The Italian Banking System


Nicola Bilotta


Abstract: Italy’s economy is in deep trouble. Since the economic crisis hit the country, the government has been struggling to re-launch the economy. Among member countries, Italy’s banking system is one of the biggest challenges facing the EU. This paper presents a framework of the Italian banking system with details of its main characteristics and describes the critical problems that require fixing.


The Italian banking system was not deeply affected by the 2007-2008 financial crisis. Its traditional structure based on deposits and loans limited its exposure to a crisis grounded in short-term leverage. However, Italian banks were intensely damaged by the economic recessions and the national debt crisis. According to the minutes of its meeting, in July 2017, for the first time in its history, the US Federal Reserve formally discussed the Italian banking system. Federal Reserve Board members noticed European banks, specifically Italian banks, were facing financial instability due to the economic crisis, low profits and high exposure to credits risks.[1] Indeed, the Italian banking system is experiencing severe stress. According to the IMF’s estimations, in 2015 the NPLs of Italian banks represented 18% of total loans, for a value of more than 360 billion euro.[2] The massive amount of NPLs and the consequent need for enormous loan provisions are affecting banks’ earnings and liquidity.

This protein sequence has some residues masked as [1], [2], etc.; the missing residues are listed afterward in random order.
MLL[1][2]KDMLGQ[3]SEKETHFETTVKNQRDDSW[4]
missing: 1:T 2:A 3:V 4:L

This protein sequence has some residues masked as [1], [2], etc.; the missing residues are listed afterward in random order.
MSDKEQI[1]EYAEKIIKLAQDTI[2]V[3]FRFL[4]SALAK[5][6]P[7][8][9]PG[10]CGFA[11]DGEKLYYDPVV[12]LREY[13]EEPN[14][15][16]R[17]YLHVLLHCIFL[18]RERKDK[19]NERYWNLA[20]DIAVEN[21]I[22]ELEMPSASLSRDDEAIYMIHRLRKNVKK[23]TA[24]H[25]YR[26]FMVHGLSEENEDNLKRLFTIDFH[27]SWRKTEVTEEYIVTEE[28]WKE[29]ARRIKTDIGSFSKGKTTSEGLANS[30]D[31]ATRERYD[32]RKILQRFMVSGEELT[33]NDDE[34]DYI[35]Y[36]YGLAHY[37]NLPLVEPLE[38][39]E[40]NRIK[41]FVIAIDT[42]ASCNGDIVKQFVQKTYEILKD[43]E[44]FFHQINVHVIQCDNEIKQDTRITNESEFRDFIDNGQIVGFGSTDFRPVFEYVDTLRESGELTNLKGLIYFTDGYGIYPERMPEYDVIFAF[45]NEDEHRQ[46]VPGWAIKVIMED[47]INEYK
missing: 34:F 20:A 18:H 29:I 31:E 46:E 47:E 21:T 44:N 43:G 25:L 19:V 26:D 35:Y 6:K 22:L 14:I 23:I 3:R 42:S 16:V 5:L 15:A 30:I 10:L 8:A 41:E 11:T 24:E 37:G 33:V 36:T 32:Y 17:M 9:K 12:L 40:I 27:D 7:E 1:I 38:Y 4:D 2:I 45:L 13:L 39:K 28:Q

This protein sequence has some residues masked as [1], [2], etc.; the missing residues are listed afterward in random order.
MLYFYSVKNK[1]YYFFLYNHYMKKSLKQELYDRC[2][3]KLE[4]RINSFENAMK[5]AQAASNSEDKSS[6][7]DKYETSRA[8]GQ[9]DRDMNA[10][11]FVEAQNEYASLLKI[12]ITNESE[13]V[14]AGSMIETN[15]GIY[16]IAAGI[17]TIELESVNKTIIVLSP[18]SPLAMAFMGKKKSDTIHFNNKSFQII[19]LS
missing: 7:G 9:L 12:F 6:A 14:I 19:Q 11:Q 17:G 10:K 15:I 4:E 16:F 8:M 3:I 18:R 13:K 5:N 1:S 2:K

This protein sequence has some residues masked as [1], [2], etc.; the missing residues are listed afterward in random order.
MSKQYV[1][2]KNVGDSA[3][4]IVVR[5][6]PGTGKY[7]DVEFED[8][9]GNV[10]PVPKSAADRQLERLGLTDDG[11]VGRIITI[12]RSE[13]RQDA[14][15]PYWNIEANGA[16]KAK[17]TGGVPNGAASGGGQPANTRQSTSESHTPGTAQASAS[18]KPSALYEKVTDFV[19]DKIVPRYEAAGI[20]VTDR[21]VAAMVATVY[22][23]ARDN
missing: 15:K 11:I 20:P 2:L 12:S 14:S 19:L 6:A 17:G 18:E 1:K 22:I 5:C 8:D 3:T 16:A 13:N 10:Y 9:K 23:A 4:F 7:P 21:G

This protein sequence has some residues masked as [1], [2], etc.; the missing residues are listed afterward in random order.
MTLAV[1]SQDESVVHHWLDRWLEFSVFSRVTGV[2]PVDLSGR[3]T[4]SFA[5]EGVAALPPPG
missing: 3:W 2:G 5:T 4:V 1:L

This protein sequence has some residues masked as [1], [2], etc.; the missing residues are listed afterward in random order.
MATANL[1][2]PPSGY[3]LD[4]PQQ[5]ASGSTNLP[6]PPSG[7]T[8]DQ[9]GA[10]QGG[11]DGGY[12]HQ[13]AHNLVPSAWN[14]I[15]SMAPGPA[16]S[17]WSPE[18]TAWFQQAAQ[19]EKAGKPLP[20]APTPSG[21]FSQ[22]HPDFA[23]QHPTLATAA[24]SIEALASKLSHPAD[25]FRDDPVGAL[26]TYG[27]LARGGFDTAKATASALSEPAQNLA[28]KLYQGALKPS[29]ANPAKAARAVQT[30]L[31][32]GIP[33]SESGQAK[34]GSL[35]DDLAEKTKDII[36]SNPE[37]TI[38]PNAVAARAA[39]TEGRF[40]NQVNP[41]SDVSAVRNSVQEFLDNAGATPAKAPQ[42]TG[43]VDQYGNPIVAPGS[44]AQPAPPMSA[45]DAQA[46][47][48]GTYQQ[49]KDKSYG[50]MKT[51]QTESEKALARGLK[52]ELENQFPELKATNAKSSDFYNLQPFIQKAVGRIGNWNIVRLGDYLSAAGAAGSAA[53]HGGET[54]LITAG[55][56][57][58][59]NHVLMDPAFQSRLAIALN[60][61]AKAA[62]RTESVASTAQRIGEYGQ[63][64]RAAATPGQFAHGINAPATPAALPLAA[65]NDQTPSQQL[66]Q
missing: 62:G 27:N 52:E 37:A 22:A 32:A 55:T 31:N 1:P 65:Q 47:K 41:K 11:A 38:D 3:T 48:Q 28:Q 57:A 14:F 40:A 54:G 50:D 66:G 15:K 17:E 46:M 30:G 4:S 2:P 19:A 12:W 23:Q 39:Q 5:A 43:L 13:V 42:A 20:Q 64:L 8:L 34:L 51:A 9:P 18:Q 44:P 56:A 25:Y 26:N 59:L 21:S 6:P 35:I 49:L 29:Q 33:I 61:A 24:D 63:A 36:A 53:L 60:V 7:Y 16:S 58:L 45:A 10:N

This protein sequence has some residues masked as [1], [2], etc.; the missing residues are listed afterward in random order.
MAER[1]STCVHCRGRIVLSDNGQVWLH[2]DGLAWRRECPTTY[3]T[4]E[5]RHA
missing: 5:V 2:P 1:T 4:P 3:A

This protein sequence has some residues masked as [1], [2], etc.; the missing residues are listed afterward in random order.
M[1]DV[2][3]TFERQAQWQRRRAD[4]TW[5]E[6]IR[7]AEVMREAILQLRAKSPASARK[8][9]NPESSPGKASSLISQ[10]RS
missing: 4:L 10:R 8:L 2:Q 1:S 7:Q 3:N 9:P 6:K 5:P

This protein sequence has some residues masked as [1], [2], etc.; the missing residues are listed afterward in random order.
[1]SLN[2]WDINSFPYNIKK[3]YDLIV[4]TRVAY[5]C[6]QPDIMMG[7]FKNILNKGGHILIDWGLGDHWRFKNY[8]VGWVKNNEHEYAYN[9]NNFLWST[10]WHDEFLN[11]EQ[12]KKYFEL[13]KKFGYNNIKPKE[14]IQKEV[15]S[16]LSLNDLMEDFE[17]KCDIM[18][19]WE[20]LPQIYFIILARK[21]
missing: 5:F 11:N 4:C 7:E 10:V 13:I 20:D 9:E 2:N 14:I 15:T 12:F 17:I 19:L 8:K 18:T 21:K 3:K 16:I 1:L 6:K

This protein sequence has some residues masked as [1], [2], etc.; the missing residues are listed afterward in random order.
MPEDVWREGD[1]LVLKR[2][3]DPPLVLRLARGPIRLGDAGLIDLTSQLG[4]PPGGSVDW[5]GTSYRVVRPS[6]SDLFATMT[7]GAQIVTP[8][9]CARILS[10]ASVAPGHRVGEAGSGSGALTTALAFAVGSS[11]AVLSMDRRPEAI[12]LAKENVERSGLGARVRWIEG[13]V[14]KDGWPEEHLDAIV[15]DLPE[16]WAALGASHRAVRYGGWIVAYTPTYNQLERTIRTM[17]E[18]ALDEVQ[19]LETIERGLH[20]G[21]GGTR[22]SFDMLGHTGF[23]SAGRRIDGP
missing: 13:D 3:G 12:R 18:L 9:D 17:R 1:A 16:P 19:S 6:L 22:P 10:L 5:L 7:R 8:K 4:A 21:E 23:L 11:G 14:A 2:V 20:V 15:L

The Italian banking system has three main characteristics driving the evolution of the sector: (i) Italy has many local small and middle-sized banks; (ii) Italy has one of the highest rates of private savings in the world. Families tend to not invest but to deposit their capital in banks; (iii) Italian banks have developed a close relationship with Italian enterprises. As Italy does not have an advanced stock market, companies rely on loans to establish and grow their businesses.

This paper provides a theoretical framework to contextualize the subsequent papers included in this issue of Moral Cents. It presents the main characteristics and the crucial challenges currently facing the Italian banking system.

1: The Italian Banking system

The Italian banking system is smaller than those of other European countries. According to the Central European Bank, in 2014 the Italian figure of MFIs’ (Monetary Financial Institutions) assets as a percentage of national GDP was 2.3 compared to 3.1, the average of European Union countries. The Italian financial sector also appears smaller compared to the biggest European economies: France recorded a figure of 3.8, Germany 2.8 and the Netherlands 3.3.[1]




[1] European Central Bank, Report on Financial Structures, October 2015, p. 55

 [1] M. Udland, Here’s everything the FED is worried about right now, 17/007/2016,

[2] IMF, Italy Country Report July 2016, p. 3-5